The Arg653Gln mutation was studied and found not to affect the enzyme activity when present, but did seem to decrease the half-life and stability [R].
In test tubes, the A allele is only 38% as active as the G allele (P = 0.04) (R).
A study in Quebec showed an association in children with mutations in MTHFD1 having increased risk for heart defects, possibly in a folate status dependent manner (more so if their mother was not getting enough folate during pregnancy) [R].
Premenopausal women who were carriers of the G allele were more than 15 times as likely as non-carriers to develop signs of choline deficiency (P < 0.0001) on the low-choline diet (R).
A 2014 meta-analysis of nine studies totaling 4,302 cases of children born with neural tube defects concluded that white mothers carrying one or two "A" alleles were at 1.5 - 1.7x increased risk of having affected children compared to mothers with no "A" alleles (R).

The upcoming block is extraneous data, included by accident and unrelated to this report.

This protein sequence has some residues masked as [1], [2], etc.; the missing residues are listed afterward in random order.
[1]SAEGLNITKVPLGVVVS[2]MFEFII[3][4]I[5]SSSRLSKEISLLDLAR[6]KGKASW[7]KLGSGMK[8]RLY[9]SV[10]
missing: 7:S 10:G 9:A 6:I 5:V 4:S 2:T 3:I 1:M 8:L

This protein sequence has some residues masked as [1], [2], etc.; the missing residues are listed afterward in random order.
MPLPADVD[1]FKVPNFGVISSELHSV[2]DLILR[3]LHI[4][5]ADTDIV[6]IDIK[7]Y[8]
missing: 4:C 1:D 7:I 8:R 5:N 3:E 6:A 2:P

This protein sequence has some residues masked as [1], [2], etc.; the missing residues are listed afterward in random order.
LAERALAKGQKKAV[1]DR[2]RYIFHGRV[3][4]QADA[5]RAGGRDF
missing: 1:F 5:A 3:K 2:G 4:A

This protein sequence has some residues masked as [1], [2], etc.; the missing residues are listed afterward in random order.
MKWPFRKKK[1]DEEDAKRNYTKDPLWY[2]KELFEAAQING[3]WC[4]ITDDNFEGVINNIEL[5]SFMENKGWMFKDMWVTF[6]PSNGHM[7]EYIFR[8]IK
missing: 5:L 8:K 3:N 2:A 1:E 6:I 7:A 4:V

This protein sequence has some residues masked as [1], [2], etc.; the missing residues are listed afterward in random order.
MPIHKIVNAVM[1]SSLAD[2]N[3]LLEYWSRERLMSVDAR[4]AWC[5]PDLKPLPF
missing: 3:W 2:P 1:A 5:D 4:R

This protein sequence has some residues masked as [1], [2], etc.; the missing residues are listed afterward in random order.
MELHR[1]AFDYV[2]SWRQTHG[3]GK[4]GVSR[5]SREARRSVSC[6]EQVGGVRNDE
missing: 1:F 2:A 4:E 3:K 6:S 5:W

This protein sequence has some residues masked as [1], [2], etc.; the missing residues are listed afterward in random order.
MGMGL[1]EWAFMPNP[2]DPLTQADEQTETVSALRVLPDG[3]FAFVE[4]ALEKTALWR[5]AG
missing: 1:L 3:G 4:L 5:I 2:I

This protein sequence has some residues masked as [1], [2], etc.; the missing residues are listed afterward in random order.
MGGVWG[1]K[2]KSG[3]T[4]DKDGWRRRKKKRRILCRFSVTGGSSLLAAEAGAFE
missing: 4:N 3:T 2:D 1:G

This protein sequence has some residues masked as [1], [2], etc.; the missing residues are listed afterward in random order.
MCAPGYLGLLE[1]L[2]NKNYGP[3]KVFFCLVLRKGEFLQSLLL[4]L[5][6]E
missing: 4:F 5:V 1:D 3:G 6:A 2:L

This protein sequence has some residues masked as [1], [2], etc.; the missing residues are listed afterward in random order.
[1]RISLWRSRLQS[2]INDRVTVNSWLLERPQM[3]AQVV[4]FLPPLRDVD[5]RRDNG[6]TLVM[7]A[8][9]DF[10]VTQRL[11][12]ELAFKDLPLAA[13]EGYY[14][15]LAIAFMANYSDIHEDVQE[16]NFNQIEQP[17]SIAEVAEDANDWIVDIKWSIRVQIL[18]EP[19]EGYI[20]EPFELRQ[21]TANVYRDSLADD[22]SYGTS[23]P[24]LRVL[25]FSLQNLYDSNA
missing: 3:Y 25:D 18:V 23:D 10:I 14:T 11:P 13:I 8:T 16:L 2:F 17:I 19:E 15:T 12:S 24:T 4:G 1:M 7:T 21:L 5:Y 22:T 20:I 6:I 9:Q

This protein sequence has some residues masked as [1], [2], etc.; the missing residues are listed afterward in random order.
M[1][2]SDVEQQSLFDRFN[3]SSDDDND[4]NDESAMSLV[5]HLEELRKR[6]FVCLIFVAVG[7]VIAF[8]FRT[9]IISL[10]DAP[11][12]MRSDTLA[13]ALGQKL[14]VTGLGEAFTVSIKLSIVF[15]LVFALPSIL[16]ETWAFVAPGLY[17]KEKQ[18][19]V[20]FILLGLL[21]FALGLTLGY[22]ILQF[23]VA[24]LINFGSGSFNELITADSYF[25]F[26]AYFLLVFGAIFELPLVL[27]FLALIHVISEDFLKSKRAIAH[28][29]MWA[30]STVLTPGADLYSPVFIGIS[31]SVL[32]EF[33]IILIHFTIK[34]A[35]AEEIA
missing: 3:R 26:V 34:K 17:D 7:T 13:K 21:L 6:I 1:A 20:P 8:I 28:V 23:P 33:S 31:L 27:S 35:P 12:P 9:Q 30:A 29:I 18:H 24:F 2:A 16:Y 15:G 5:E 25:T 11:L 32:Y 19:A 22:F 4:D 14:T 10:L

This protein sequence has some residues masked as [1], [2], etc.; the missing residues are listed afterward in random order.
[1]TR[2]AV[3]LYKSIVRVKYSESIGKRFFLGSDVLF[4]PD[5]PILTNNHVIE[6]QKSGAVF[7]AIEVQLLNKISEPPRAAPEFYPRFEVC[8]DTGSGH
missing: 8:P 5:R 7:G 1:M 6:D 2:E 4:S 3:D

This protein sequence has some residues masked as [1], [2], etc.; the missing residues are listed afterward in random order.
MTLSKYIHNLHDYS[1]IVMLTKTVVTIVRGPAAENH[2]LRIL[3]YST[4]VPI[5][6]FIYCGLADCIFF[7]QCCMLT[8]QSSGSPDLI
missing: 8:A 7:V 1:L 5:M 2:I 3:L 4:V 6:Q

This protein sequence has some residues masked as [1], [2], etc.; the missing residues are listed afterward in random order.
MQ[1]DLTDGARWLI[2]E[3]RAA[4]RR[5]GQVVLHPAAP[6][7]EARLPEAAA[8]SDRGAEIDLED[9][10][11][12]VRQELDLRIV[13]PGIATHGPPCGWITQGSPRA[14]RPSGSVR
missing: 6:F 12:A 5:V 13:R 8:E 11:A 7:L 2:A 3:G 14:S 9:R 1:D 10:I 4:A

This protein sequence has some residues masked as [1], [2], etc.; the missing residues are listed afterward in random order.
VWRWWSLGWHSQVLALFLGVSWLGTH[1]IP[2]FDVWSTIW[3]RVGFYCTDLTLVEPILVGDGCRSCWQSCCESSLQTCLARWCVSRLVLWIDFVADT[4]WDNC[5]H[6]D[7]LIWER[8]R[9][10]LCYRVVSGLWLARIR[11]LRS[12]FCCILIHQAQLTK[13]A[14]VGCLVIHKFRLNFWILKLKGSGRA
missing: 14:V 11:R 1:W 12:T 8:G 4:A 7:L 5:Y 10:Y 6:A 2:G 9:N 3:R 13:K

Two reactions, mediated by methylenetetrahydrofolate dehydrogenase and methenyltetrahydrofolate cyclohydrolase can convert 10-formyl tetrahydrofolate to 5,10-methylene tetrahydrofolate. While the formation of 5-methyl tetrahydrofolate is practically irreversible in vivo, the interconversion of 5,10-methylene tetrahydrofolate and 10-formyl tetrahydrofolate is closer to equilibrium. This means that 5,10-methylene tetrahydrofolate may be directed either toward homocysteine remethylation or away from it. The MTHFD1 G1958A polymorphism may thus affect the delicately balanced flux between 5,10-methylene tetrahydrofolate and 10-formyl tetrahydrofolate and thereby influence the availability of 5-methyl THF for homocysteine remethylation. This would increase demand for choline as a methyl-group donor. It is of interest that the risk of having a child with a neural tube defect increases in mothers with the A allele (R).